Kevin is 32. He had a heart attack last month and has been out of work for the last six weeks or so.
He’s a floor person, so he’s one of my many bosses. As an employee of the casino Kevin is really fucking good at his job, and the reason he’s not well-liked by 80-plus percent of the people we work with is because he knows he’s really fucking good at his job. It took me a long time before I understood that people aren’t into that.
Still, the day after my inception to the craps table (which was March 13, 2015) — an admittedly traumatic experience — Kevin was the person who came up to me on a dead baccarat game, just to tell me, “For your first day, very well done.”
That stuck with me after all these months, particularly since he was sidelined in the hospital. It isn’t evidence enough to convince anyone that he gets a bad wrap for being arrogant, but from my perspective it matters. I think Kevin is a good person, even in spite of all the crazy, anti-science beliefs he has.
Today we got into an argument about gay people, and the LGBT community. He points to a single issue for the decline of American society: The fact that fewer people are married, that fewer women are home to raise kids, and somewhere in there gay and transgender people are to blame. Along with liberals, for being so tolerant of such lifestyles.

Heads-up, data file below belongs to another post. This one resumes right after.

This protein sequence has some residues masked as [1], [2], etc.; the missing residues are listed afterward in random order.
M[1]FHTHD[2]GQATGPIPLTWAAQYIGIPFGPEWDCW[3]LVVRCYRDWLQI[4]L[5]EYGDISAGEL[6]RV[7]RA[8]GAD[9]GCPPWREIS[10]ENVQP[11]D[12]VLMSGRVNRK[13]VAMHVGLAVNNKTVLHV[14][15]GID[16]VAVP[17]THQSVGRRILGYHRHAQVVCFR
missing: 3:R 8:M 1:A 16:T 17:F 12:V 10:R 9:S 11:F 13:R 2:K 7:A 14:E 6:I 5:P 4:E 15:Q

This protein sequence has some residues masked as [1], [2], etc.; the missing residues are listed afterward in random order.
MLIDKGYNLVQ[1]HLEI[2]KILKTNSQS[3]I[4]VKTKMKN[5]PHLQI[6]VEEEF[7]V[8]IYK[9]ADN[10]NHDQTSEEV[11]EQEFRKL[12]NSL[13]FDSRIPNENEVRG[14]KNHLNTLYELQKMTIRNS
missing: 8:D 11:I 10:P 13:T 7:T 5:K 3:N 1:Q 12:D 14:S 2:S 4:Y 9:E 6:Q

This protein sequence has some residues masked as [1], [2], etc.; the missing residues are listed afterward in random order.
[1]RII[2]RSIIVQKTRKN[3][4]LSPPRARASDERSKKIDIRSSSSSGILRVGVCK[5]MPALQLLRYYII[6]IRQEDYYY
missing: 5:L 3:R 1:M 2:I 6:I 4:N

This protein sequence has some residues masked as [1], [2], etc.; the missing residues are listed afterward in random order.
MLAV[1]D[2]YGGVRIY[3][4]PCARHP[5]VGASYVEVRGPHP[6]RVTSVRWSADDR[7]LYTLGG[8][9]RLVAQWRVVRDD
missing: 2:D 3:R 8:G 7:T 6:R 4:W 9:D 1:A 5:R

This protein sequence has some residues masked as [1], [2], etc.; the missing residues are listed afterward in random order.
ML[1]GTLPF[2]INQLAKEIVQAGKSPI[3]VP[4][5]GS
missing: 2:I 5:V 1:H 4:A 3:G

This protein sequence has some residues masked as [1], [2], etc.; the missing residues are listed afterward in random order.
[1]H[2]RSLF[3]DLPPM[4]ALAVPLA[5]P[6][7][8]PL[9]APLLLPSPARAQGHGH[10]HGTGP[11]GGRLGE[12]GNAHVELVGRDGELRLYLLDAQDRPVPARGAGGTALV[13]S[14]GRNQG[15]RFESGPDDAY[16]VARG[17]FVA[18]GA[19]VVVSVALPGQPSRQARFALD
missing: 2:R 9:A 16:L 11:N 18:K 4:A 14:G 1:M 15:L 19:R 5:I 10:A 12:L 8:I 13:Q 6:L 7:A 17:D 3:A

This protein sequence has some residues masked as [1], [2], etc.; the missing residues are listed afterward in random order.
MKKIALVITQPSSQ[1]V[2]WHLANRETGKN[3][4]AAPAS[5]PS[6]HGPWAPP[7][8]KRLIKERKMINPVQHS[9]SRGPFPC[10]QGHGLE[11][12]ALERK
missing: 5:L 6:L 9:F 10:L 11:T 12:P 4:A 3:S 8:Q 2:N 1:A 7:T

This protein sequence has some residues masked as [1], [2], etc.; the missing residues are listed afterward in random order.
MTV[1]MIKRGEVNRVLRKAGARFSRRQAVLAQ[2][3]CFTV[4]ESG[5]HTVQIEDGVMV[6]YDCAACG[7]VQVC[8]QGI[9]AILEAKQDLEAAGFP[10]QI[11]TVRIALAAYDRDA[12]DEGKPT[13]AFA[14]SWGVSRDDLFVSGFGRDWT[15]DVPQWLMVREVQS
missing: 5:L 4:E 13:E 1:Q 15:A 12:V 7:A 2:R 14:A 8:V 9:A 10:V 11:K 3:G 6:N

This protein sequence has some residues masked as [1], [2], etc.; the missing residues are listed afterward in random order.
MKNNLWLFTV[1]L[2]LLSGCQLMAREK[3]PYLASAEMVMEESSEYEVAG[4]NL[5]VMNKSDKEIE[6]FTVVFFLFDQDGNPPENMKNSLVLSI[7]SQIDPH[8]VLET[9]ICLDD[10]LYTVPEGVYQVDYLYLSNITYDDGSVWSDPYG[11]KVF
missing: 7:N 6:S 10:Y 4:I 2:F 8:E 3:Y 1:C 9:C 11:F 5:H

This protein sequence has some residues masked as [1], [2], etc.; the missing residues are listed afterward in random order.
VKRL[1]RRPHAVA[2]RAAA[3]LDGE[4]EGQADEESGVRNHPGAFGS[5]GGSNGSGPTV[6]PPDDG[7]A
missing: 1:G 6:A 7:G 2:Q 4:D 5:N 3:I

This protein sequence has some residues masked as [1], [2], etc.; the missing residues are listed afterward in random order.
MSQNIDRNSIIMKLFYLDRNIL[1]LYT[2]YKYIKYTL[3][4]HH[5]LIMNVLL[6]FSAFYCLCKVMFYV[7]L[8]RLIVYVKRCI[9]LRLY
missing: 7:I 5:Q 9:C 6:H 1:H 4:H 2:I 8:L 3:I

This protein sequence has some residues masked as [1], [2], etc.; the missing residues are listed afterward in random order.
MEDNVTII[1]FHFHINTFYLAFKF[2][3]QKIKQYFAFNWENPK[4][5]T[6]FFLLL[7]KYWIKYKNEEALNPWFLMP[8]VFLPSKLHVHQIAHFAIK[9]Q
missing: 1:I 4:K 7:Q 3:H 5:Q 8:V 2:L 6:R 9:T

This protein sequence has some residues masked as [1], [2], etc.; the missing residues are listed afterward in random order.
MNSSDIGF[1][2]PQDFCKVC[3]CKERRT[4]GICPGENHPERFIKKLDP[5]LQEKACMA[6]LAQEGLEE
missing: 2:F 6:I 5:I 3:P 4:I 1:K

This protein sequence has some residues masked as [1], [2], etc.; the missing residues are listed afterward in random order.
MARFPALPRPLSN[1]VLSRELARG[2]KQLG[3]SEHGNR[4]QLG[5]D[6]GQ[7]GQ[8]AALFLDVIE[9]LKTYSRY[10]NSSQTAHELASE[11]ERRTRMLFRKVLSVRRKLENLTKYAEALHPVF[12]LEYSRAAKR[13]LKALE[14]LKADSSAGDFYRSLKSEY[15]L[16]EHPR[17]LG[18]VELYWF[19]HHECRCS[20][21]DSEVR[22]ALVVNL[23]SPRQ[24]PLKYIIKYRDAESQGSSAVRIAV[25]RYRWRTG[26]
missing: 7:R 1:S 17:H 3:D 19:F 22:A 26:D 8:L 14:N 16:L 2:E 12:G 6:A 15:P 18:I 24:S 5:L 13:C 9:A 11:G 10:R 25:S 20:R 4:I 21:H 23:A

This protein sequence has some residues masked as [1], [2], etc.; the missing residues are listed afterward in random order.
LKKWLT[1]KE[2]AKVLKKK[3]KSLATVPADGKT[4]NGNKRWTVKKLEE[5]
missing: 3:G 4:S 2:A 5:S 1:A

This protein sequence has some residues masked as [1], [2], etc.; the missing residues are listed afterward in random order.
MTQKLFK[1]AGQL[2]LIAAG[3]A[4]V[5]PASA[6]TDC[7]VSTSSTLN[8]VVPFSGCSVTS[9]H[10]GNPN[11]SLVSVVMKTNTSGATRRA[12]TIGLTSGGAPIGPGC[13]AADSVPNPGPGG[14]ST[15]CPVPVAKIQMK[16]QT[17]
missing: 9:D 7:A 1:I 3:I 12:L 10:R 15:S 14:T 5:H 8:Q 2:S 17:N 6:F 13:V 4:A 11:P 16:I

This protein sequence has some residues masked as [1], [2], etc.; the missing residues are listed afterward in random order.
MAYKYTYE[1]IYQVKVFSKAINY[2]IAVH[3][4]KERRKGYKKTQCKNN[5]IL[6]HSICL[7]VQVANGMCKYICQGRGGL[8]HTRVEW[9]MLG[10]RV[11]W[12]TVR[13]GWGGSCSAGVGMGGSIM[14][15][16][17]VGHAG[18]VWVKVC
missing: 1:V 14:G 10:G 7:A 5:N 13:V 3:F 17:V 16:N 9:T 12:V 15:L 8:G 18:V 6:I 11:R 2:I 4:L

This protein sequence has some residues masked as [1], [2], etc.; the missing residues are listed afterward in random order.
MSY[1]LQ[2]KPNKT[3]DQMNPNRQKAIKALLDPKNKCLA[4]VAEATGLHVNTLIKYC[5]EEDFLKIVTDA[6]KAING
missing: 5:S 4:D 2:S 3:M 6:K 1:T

I don’t really know where to begin with this, so I might as well keep it brief: I think he’s wrong. My argument was women are more independent than they’ve ever been before, and that society is better for it. He spins that into the opposite, that the independence of women is to blame for the mess. Like it contributes to more single-parent households. He refers to his wife as “the wife,” which always rubs me the wrong way for some reason.
Anyway, I could write about our differences ad nauseam, because there are few issues we agree on. I argue math and science, and actual data, and he argues the Republican myths.
That isn’t entirely the point, though. I think he’s wrong, and I could link articles from reputable journals to help prove my case. But the fact that he’s wrong isn’t as important as having the conversation. This isn’t the type of person I would ever be able to convince, but I nonetheless appreciate that he isn’t a typical person with crazy ideas who is defensive when challenged. I’ll keep challenging.
The Rangers are 4-15 over their last 19 games and have lost 8 games on their once-insurmountable division lead. Here’s how it now looks:
1 Texas, 55-42 2 Houston, 52-44 (-2.5) 3 Seattle, 49-47 (-5.5) 4 LAA, 43-53 (-11.5) 5 Oakland, 43-54 (-12)
Baseball is a marathon. 162 games in 180 days.
Once the Rangers were 51-27, and people were anointing them champions of the American League. It only took about 3.5 weeks for them to fall back to earth.
It hasn’t been that long since I wrote that Texas is probably overrated, and I’ve been chronicling all year that it’s only a matter of time until the Astros make their inevitable move up the standings.
Since starting the year 17-28, Houston has gone 35-16 (.686), which I can only assume is the best record in baseball over that time frame. Meanwhile, the Rangers went from having the best record in MLB to this 4-15 (.211) stretch, signaling the last 65 games of the year are going to be a dogfight.
Sports, politics, and gambling, with minor overlap.